Sunday, October 14, 2012

Frankenstein: Prodigal Son (Book 1) by Dean Koontz

I like Dean Koontz's books because he's able to take a nugget of scientific fact or the tiny glimmer of a science fiction idea and craft it into an engaging story. My first Koontz was Mr. Murder (thanks, Heather) about creating hitmen by cloning regular people. (Imagine the cops after you because your DNA turned up at a murder scene.)

With only a little bit of Googling I found out that his Frankenstein series began as a pilot for a TV show. After generating quite a bit of initial interest, the show never aired and Koontz took the idea and ran with it in novel form.

So what's it all about? This first book in a five part (?) series, Prodigal Son, is based on the idea that Victor Frankenstein is still alive, living in New Orleans, and practicing his craft. But he's no longer crafting monsters, he's perfected the lab-based growing of a new race of human beings and he's populating the city with them for an eventual extermination campaign.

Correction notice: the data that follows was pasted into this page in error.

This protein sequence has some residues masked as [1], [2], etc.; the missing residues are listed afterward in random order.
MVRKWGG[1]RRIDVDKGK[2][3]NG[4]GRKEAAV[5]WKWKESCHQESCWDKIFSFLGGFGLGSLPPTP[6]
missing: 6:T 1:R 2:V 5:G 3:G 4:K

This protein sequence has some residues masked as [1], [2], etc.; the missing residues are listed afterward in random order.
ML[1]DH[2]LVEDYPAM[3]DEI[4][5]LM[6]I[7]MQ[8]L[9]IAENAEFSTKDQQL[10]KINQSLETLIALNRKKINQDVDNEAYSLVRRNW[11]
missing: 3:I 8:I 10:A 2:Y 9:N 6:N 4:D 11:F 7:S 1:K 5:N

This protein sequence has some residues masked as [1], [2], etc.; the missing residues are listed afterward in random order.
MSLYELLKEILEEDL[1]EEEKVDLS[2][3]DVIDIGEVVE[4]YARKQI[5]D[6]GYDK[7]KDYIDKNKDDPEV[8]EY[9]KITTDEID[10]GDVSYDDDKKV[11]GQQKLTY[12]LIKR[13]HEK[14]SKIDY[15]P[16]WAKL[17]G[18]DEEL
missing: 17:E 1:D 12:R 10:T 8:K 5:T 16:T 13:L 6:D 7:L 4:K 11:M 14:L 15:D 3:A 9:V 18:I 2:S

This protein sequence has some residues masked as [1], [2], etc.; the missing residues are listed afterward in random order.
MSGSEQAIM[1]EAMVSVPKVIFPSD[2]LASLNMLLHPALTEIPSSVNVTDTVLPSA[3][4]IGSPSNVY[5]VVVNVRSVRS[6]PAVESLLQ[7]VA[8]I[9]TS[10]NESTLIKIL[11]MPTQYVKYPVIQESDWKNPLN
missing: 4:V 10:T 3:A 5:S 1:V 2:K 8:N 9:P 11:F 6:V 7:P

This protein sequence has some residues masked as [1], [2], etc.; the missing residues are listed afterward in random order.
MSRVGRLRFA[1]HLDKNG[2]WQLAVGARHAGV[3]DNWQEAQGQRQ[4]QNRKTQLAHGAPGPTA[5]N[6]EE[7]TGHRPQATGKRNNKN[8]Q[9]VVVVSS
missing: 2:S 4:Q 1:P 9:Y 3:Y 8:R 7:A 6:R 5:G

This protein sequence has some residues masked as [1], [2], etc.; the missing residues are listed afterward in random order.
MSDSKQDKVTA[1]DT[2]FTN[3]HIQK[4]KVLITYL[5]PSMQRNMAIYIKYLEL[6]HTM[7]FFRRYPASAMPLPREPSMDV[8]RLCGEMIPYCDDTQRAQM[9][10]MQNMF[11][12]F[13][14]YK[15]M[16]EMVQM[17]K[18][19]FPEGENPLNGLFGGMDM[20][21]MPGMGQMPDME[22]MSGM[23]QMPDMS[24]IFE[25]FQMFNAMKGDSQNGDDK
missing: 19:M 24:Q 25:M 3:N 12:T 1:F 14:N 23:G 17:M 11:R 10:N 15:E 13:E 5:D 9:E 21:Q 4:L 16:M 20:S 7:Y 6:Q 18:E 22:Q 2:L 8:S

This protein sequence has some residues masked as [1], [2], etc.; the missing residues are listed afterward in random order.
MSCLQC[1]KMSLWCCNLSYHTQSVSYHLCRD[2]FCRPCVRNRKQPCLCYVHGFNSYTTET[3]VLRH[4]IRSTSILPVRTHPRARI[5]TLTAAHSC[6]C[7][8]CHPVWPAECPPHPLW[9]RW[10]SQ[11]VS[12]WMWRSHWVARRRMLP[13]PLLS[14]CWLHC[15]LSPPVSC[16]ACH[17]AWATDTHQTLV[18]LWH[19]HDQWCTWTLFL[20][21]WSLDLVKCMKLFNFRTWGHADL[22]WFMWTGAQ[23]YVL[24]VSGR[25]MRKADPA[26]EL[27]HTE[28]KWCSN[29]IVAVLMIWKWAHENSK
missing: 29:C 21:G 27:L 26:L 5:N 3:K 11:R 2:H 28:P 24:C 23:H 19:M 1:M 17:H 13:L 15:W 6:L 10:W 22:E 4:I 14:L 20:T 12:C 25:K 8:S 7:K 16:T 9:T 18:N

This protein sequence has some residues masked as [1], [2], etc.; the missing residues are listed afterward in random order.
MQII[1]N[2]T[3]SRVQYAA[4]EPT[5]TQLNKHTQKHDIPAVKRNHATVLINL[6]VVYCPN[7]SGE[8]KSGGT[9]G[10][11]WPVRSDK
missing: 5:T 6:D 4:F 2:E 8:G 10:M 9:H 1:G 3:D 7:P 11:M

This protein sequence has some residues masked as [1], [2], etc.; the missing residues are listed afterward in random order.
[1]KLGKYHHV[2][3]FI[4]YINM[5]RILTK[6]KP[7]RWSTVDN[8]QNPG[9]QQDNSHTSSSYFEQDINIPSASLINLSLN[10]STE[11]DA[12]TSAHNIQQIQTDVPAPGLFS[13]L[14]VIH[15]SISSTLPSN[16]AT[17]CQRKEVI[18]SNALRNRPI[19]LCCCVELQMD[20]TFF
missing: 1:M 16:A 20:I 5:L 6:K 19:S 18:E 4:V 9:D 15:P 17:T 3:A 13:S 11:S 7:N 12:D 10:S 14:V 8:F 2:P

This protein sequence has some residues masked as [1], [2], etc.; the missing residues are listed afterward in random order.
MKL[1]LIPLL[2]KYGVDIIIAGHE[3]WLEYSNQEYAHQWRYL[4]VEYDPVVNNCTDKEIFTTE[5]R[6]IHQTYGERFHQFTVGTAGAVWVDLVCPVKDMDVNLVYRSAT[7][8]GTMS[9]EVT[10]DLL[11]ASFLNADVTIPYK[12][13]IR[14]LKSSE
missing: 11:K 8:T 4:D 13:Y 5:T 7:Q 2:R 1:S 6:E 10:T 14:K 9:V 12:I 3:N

Fortunately, the pair of guy-gal detectives (with the requisite romantic tension) get help from an unexpected source - Frankenstein's original monster who's still kicking (and quite philosophical) after 200+ years. There's no quibbling with the central theme here - the man who's become a monster and the monster who's become a man.

I bet you're smirking by now. Trust me, the novel never veers into farce and it actually quite enjoyable. Enjoyable enough that I've already checked Book 2 out of the library.

See his website for more on Dean Koontz's Frankenstein books.

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